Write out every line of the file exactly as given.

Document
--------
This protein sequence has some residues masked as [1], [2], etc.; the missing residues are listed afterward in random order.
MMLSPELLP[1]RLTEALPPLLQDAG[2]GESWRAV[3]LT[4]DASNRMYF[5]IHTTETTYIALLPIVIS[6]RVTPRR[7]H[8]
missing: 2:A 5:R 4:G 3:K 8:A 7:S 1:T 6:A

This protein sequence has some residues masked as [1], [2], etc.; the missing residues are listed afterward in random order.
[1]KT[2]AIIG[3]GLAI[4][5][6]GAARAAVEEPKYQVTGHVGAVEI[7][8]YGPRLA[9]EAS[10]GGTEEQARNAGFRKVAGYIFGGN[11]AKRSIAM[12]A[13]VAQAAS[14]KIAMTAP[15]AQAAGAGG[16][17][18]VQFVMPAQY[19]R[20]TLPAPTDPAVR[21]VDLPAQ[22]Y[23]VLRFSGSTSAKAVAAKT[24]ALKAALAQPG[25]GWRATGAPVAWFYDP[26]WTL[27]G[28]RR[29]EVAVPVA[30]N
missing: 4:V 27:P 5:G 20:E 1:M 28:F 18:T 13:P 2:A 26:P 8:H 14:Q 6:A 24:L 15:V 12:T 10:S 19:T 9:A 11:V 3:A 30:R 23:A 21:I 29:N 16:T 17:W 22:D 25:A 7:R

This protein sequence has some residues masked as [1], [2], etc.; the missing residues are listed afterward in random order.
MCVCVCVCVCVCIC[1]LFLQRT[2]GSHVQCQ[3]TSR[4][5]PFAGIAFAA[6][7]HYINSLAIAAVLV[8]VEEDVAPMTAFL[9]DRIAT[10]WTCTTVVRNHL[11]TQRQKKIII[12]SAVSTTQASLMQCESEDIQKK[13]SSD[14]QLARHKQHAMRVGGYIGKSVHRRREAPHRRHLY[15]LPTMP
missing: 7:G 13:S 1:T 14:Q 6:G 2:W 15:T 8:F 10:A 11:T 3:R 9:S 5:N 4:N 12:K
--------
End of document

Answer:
This protein sequence has some residues masked as [1], [2], etc.; the missing residues are listed afterward in random order.
MMLSPELLP[1]RLTEALPPLLQDAG[2]GESWRAV[3]LT[4]DASNRMYF[5]IHTTETTYIALLPIVIS[6]RVTPRR[7]H[8]
missing: 2:A 5:R 4:G 3:K 8:A 7:S 1:T 6:A

This protein sequence has some residues masked as [1], [2], etc.; the missing residues are listed afterward in random order.
[1]KT[2]AIIG[3]GLAI[4][5][6]GAARAAVEEPKYQVTGHVGAVEI[7][8]YGPRLA[9]EAS[10]GGTEEQARNAGFRKVAGYIFGGN[11]AKRSIAM[12]A[13]VAQAAS[14]KIAMTAP[15]AQAAGAGG[16][17][18]VQFVMPAQY[19]R[20]TLPAPTDPAVR[21]VDLPAQ[22]Y[23]VLRFSGSTSAKAVAAKT[24]ALKAALAQPG[25]GWRATGAPVAWFYDP[26]WTL[27]G[28]RR[29]EVAVPVA[30]N
missing: 4:V 27:P 5:G 20:E 1:M 28:F 18:T 13:P 2:A 26:P 8:H 14:Q 6:A 24:L 15:V 12:T 10:S 19:T 9:A 11:V 3:A 30:R 23:A 21:I 29:N 16:T 17:W 22:D 25:A 7:R

This protein sequence has some residues masked as [1], [2], etc.; the missing residues are listed afterward in random order.
MCVCVCVCVCVCIC[1]LFLQRT[2]GSHVQCQ[3]TSR[4][5]PFAGIAFAA[6][7]HYINSLAIAAVLV[8]VEEDVAPMTAFL[9]DRIAT[10]WTCTTVVRNHL[11]TQRQKKIII[12]SAVSTTQASLMQCESEDIQKK[13]SSD[14]QLARHKQHAMRVGGYIGKSVHRRREAPHRRHLY[15]LPTMP
missing: 7:G 13:S 1:T 14:Q 6:G 2:W 15:T 8:F 10:A 11:T 3:R 9:S 5:N 4:N 12:K